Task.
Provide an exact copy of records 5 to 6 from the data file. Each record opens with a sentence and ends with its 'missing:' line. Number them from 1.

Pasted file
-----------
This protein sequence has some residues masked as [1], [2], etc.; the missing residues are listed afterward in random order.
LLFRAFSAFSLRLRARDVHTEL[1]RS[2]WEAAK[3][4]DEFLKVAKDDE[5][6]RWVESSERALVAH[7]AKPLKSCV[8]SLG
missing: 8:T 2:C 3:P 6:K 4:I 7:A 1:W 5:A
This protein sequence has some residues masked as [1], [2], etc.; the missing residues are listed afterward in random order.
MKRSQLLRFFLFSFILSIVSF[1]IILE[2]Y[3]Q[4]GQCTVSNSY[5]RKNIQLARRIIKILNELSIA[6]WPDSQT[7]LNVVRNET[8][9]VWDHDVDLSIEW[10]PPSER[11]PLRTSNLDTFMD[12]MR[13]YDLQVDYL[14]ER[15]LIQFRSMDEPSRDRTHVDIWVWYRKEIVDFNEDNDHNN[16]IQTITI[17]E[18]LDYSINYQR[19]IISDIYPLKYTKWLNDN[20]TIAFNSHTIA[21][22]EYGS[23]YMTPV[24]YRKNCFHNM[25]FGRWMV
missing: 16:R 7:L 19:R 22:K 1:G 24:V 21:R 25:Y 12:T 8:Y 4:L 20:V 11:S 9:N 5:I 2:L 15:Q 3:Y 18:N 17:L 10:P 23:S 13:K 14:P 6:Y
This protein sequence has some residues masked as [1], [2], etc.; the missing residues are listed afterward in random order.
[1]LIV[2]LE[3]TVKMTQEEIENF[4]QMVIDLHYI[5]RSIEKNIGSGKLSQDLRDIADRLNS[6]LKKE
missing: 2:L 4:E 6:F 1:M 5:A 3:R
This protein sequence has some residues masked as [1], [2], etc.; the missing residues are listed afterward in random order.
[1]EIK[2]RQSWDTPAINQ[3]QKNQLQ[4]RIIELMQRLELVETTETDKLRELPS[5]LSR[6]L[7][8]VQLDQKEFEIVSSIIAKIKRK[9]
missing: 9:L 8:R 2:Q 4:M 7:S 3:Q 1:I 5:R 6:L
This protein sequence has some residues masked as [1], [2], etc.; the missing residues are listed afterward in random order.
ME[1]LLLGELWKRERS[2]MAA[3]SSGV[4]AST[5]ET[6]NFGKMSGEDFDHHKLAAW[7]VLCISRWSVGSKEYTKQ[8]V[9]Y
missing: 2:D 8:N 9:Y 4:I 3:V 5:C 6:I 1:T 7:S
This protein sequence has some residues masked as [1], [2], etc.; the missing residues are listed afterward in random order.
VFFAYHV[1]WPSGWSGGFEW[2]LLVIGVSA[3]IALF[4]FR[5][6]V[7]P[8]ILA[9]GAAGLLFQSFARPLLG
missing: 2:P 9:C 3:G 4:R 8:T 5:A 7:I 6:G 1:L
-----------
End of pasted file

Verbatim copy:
This protein sequence has some residues masked as [1], [2], etc.; the missing residues are listed afterward in random order.
ME[1]LLLGELWKRERS[2]MAA[3]SSGV[4]AST[5]ET[6]NFGKMSGEDFDHHKLAAW[7]VLCISRWSVGSKEYTKQ[8]V[9]Y
missing: 2:D 8:N 9:Y 4:I 3:V 5:C 6:I 1:T 7:S
This protein sequence has some residues masked as [1], [2], etc.; the missing residues are listed afterward in random order.
VFFAYHV[1]WPSGWSGGFEW[2]LLVIGVSA[3]IALF[4]FR[5][6]V[7]P[8]ILA[9]GAAGLLFQSFARPLLG
missing: 2:P 9:C 3:G 4:R 8:T 5:A 7:I 6:G 1:L